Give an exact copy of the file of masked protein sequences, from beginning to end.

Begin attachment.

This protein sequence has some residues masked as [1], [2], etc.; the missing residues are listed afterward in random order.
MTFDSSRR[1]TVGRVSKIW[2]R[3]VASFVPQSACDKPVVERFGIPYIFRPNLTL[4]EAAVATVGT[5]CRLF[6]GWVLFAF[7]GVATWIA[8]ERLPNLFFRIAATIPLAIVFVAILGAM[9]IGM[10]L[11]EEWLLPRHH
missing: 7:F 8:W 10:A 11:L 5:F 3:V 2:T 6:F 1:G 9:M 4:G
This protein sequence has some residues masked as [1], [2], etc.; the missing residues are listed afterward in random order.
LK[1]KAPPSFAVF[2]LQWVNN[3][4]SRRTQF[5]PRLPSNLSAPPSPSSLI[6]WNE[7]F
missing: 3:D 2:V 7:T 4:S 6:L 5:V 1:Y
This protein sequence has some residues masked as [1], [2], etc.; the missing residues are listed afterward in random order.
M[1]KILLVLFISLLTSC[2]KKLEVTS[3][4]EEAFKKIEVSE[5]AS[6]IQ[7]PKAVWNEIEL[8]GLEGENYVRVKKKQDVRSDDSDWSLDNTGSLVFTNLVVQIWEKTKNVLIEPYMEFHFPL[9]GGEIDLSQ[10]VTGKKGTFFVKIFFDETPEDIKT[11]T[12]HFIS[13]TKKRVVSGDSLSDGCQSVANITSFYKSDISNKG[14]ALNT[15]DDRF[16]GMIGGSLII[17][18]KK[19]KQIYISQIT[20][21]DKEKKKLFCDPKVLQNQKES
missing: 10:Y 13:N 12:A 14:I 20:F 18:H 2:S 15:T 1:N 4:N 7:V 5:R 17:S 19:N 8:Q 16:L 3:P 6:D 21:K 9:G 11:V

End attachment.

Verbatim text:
This protein sequence has some residues masked as [1], [2], etc.; the missing residues are listed afterward in random order.
MTFDSSRR[1]TVGRVSKIW[2]R[3]VASFVPQSACDKPVVERFGIPYIFRPNLTL[4]EAAVATVGT[5]CRLF[6]GWVLFAF[7]GVATWIA[8]ERLPNLFFRIAATIPLAIVFVAILGAM[9]IGM[10]L[11]EEWLLPRHH
missing: 7:F 8:W 10:A 11:L 5:F 3:V 2:T 6:F 1:G 9:M 4:G
This protein sequence has some residues masked as [1], [2], etc.; the missing residues are listed afterward in random order.
LK[1]KAPPSFAVF[2]LQWVNN[3][4]SRRTQF[5]PRLPSNLSAPPSPSSLI[6]WNE[7]F
missing: 3:D 2:V 7:T 4:S 6:L 5:V 1:Y
This protein sequence has some residues masked as [1], [2], etc.; the missing residues are listed afterward in random order.
M[1]KILLVLFISLLTSC[2]KKLEVTS[3][4]EEAFKKIEVSE[5]AS[6]IQ[7]PKAVWNEIEL[8]GLEGENYVRVKKKQDVRSDDSDWSLDNTGSLVFTNLVVQIWEKTKNVLIEPYMEFHFPL[9]GGEIDLSQ[10]VTGKKGTFFVKIFFDETPEDIKT[11]T[12]HFIS[13]TKKRVVSGDSLSDGCQSVANITSFYKSDISNKG[14]ALNT[15]DDRF[16]GMIGGSLII[17][18]KK[19]KQIYISQIT[20][21]DKEKKKLFCDPKVLQNQKES
missing: 10:Y 13:N 12:A 14:I 20:F 18:H 2:S 15:T 1:N 4:N 7:V 5:R 17:S 19:N 8:Q 16:L 3:P 6:D 21:K 9:G 11:V